Violist Stefanie Farrands will use the $20,000 scholarship to commission new works for her instrument.

The Principal Violist of the Tasmanian Symphony Orchestra Stefanie Farrands has won the prestigious Freedman Classical Fellowship 2016 following a performance in the ABC’s Eugene Goossens Hall on Saturday. The $20,000 scholarship will allow her to commission new Australian repertoire for the viola and promote it internationally through recordings and performances.

Competing against two other finalists – percussionist Kaylie Melville and pianist Alex Raineri – Farrands performed a recital, broadcast live on ABC Classic FM, in which she premiered a brand new work by Australian composer Natalie Williams, Talking Points, Miniature Suite for Viola and Piano.

Stefanie Farrands, photo © Karen Steains

“It was an honour to give the world premiere of Natalie Williams’ Talking Points,” Farrands told Limelight. “I felt so lucky to have her write this gorgeous little suite for me. I can’t express how much of an honour it is to bring a new work to the concert stage. She did me such a wonderful favour, so I wanted to play them for her. She is a beautiful composer and her zest for life and openness to all possibilities is a huge inspiration to me.”

The judges – Claire Edwardes (a previous winner of the award), Matthew Hindson and Timothy Matthies – commented: “Stefanie’s performance was natural, confident and utterly convincing. She showed depth of musicality and an ability to convey extreme technical facility to the audience.”

The Freedman Classical Fellowship is an annual prize that awards an instrumentalist up to 30 years of age with a scholarship to undertake a career-enhancing project. Previous winners have included oud player Joseph Tawadros, guitarist Karin Schaupp, recorder player Genevieve Lacey, didgeridoo player William Barton, flautist Lina Andonovska and pianist Tamara Anna Cislowska. Last year’s winner was clarinetist and bass clarinetist Aviva Endean. The award is funded by the Freedman Foundation, administered by the Sydney Improvised Music Association and organised by the Music Trust.

“The Freedman Fellowship, unlike most competitions for classical performers, makes no requirement that candidates perform particular works or composers or even classical genres,” said Director of the Music Trust, Richard Letts. “We invite them to programme the music that best shows their ability and musical interests. It is very interesting, in these circumstances, that we do not hear much Rachmaninov. These young Australian performers have a strong interest in the music of our time, often written by Australian composers. Indeed, in the finalists’ concert, of the five composers represented in the programme, three were women. And all but one of the works were contemporary and one was a world premiere!”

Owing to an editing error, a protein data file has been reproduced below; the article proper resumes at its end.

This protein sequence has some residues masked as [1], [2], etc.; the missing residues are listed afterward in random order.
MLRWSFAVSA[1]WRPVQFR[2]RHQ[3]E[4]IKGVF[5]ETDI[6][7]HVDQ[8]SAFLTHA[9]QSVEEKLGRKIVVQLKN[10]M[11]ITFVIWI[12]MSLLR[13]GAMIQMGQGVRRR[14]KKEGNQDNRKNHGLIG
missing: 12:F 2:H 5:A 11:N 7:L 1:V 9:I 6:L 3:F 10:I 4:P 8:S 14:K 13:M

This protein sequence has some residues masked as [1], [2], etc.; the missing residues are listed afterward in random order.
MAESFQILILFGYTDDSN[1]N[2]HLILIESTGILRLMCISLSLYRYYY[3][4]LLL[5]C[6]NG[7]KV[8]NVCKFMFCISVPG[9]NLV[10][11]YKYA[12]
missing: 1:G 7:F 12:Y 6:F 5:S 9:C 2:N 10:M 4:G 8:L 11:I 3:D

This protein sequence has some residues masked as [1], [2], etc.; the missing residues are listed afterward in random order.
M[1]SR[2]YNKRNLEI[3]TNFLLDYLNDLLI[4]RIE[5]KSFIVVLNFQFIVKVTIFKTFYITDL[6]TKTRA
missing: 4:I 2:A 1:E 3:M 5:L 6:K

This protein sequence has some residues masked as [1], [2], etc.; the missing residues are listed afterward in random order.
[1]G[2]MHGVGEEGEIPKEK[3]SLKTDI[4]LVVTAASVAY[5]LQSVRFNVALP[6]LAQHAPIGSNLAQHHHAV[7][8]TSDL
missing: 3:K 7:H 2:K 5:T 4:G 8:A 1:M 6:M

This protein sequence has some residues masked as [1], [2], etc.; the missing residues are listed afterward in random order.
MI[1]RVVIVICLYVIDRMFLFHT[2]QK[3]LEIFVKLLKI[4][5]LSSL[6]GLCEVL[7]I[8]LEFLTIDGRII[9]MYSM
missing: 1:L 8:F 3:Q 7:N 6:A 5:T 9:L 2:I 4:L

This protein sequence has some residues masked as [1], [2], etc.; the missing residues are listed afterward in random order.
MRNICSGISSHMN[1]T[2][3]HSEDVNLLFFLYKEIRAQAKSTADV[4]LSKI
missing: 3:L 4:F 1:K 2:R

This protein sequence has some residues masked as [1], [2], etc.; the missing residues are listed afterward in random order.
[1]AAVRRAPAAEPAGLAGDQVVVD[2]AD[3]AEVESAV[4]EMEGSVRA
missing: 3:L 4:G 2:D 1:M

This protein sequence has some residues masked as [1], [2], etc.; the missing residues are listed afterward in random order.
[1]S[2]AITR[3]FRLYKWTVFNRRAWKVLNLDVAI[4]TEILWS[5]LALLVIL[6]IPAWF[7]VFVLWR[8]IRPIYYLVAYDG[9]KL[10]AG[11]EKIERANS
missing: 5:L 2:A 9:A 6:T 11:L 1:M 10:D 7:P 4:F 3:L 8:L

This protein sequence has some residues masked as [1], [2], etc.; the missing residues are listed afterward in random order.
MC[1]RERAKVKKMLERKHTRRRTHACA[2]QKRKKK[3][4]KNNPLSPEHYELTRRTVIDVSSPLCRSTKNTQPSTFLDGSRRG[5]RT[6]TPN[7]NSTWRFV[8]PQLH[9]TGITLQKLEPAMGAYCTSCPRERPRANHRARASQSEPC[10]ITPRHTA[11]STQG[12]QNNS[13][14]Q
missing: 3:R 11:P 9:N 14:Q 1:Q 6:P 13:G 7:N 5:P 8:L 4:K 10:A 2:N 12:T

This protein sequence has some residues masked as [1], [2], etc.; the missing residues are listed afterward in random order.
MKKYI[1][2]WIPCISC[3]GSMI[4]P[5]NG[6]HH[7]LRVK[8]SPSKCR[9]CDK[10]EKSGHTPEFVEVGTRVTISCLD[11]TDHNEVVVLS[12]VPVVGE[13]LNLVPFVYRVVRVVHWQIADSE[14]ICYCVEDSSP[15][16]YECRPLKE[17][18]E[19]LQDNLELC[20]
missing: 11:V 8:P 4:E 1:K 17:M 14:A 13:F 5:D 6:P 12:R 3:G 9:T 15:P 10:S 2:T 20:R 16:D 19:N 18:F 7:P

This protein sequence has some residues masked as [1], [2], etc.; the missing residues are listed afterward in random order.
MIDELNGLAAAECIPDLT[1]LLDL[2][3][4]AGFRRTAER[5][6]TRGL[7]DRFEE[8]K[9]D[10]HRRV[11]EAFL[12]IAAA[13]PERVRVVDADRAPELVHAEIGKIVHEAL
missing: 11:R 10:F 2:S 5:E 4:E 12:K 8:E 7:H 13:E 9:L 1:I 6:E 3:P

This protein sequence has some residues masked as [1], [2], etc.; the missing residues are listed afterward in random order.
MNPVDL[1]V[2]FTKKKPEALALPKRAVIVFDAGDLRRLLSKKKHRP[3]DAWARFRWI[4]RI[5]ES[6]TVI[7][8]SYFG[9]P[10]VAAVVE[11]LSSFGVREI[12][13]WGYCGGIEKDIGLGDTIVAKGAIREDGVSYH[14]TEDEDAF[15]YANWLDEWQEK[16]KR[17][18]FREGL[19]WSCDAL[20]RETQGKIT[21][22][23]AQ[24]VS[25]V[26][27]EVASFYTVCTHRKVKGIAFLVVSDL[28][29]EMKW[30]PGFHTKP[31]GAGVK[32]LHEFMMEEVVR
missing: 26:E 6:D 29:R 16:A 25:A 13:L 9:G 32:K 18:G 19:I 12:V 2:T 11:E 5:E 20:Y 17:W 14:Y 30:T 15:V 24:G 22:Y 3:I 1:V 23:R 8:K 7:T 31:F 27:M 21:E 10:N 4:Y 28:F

“I feel so lucky to have been given such a life changing opportunity,” said Farrands. “It’s an honour to be able to be part of the creative process of commissioning works for the viola by Australian composers and become a bigger part in championing the viola and adding works to it’s repertoire. Australian Composer and violist Brett Dean will act as a mentor throughout the project- and I couldn’t imagine a better person to help me along this journey.”

“Stefanie will be a very effective champion for her instrument,” the judges said. “She believes there is a shortage of solo viola repertoire and is very committed to a project to commission new Australian repertoire and to promote it internationally. In Brett Dean, perhaps Australia’s most famous living composer and himself a violist of international distinction, she has chosen a mentor of the highest possible calibre.”

“My heart lies in chamber music,” said Farrands, “it is what motivates me and fires me to develop and grow. It is what made me fall in love with the viola. Having such an opportunity to expand my artistic abilities will only make me stronger and give me the chance to be on a world platform where I can simply be me.”